Courts review their response to the COVID-19 pandemic

Courts review their response to the COVID-19 pandemic

Directors decision making: considerations for virtual meetings

The Civil Justice Council has produced a comprehensive report, based on over 1,000 court user responses, looking at user experience of the civil courts during the COVID-19 pandemic and making recommendations for improvement.

According to the CJC Rapid Review Final Report, broadly speaking, the lawyers who responded were satisfied with their experience of remote hearings. In particular large commercial law firms were enthusiastic about them, wanting to expand their use in commercial litigation. They cited the benefits that this would bring in reducing carbon emissions and increasing the attractiveness of the civil justice system in England and Wales as a forum for the conduct of commercial disputes.

Set against this most users felt that, overall, remote hearings were not as effective as hearings in person particularly when it came to facilitating participation. There was particular concern about the impact on litigants in person and vulnerable people, although these users were under-represented in the responses and the report recommends obtaining better data in this area. There was more enthusiasm for the use of remote hearings in preliminary matters, interlocutory hearings, trials without evidence (particularly where both sides were represented) and most costs disputes, than there was for enforcement hearings, appeals and trials.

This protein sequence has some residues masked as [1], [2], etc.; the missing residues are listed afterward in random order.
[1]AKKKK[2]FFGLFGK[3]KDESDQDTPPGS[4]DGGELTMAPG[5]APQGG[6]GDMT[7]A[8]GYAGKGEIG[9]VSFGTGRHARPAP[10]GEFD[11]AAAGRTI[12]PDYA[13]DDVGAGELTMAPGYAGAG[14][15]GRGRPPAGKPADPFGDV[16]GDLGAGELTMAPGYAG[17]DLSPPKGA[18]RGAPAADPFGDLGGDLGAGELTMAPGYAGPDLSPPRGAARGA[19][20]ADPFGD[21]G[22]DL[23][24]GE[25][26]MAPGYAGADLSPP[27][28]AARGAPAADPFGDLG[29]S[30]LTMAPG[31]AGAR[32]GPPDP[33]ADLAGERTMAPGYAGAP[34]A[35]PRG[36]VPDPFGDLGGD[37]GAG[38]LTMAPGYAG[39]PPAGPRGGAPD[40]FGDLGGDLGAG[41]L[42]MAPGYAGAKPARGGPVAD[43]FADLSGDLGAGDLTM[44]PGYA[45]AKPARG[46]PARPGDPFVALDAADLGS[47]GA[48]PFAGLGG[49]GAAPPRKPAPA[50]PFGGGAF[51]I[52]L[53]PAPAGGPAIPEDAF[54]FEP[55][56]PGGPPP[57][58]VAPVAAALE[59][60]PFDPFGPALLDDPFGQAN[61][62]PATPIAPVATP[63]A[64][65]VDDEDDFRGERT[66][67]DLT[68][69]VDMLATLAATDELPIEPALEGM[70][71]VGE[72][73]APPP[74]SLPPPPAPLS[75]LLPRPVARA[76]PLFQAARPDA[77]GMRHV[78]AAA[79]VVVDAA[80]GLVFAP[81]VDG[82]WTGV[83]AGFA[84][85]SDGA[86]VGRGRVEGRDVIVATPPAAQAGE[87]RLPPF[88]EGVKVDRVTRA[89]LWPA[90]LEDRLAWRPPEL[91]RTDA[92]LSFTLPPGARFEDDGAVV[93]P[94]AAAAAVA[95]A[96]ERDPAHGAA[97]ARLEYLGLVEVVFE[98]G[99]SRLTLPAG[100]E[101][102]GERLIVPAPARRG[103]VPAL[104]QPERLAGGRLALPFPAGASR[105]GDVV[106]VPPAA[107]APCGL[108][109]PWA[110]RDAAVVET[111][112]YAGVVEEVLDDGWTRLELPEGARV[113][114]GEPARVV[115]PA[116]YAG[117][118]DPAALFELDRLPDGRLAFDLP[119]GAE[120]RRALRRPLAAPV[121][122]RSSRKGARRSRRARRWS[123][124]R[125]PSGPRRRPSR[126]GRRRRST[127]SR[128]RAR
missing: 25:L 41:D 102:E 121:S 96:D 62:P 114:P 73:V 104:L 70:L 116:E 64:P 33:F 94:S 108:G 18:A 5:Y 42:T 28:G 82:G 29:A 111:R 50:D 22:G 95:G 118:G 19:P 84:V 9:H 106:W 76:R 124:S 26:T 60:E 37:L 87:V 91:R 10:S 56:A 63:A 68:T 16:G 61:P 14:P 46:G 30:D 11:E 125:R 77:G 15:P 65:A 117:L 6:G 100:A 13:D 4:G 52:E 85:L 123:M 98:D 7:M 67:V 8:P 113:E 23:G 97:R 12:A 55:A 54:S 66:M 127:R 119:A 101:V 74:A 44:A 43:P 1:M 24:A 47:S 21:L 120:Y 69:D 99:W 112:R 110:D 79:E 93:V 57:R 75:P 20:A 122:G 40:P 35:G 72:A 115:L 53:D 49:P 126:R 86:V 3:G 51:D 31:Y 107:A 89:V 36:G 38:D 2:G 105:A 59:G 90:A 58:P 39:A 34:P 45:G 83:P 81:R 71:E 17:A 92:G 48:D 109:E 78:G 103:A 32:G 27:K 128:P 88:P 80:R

Most hearings have taken place by telephone with only 27% being fully video hearings. Almost half of all hearings experienced technical difficulties of some sort, and issues were noted regarding foreign language interpretation, for example the current limitations on having effective simultaneous interpretation using video-conferencing platforms. The report recommends improving the equipment provided to judges, the functionality of video platforms to enable better document sharing, the systems and support for preparing and filing e-bundles, and access to listing and case information.

A key concern of the report was about how the civil justice system would cope with the backlog when the current stay in possession proceedings is lifted, and a working group has already been set up to address these concerns.


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